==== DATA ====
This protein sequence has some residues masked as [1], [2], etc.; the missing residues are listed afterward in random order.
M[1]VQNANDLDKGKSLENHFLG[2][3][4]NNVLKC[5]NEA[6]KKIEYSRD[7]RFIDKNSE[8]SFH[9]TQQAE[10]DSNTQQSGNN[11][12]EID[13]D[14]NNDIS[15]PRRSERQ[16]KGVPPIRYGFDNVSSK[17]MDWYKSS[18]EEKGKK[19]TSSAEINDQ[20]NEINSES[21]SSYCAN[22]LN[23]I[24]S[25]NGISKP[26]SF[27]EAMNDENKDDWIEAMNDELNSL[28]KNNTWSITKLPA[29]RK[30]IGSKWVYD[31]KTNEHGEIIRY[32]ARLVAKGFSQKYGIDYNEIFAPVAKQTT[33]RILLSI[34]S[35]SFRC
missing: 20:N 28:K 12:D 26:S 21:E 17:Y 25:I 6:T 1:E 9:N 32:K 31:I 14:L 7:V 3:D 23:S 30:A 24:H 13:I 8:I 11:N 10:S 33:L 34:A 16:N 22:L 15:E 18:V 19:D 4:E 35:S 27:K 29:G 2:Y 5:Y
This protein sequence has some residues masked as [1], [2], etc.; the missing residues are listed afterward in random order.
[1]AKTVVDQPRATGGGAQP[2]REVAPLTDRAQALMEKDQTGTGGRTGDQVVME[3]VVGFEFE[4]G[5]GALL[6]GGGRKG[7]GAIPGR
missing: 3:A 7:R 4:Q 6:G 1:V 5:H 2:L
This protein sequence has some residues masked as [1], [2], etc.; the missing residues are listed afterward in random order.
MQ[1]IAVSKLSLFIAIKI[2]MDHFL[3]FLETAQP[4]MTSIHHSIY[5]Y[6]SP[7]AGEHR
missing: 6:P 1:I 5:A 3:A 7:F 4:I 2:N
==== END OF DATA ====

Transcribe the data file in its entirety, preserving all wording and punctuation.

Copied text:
This protein sequence has some residues masked as [1], [2], etc.; the missing residues are listed afterward in random order.
M[1]VQNANDLDKGKSLENHFLG[2][3][4]NNVLKC[5]NEA[6]KKIEYSRD[7]RFIDKNSE[8]SFH[9]TQQAE[10]DSNTQQSGNN[11][12]EID[13]D[14]NNDIS[15]PRRSERQ[16]KGVPPIRYGFDNVSSK[17]MDWYKSS[18]EEKGKK[19]TSSAEINDQ[20]NEINSES[21]SSYCAN[22]LN[23]I[24]S[25]NGISKP[26]SF[27]EAMNDENKDDWIEAMNDELNSL[28]KNNTWSITKLPA[29]RK[30]IGSKWVYD[31]KTNEHGEIIRY[32]ARLVAKGFSQKYGIDYNEIFAPVAKQTT[33]RILLSI[34]S[35]SFRC
missing: 20:N 28:K 12:D 26:S 21:E 17:Y 25:I 6:T 1:E 9:N 32:K 31:I 14:L 7:V 3:D 23:S 30:A 24:H 13:I 8:I 11:N 10:S 33:L 34:A 16:N 22:L 15:E 18:V 19:D 4:E 35:S 27:K 29:G 2:Y 5:Y
This protein sequence has some residues masked as [1], [2], etc.; the missing residues are listed afterward in random order.
[1]AKTVVDQPRATGGGAQP[2]REVAPLTDRAQALMEKDQTGTGGRTGDQVVME[3]VVGFEFE[4]G[5]GALL[6]GGGRKG[7]GAIPGR
missing: 3:A 7:R 4:Q 6:G 1:V 5:H 2:L
This protein sequence has some residues masked as [1], [2], etc.; the missing residues are listed afterward in random order.
MQ[1]IAVSKLSLFIAIKI[2]MDHFL[3]FLETAQP[4]MTSIHHSIY[5]Y[6]SP[7]AGEHR
missing: 6:P 1:I 5:A 3:A 7:F 4:I 2:N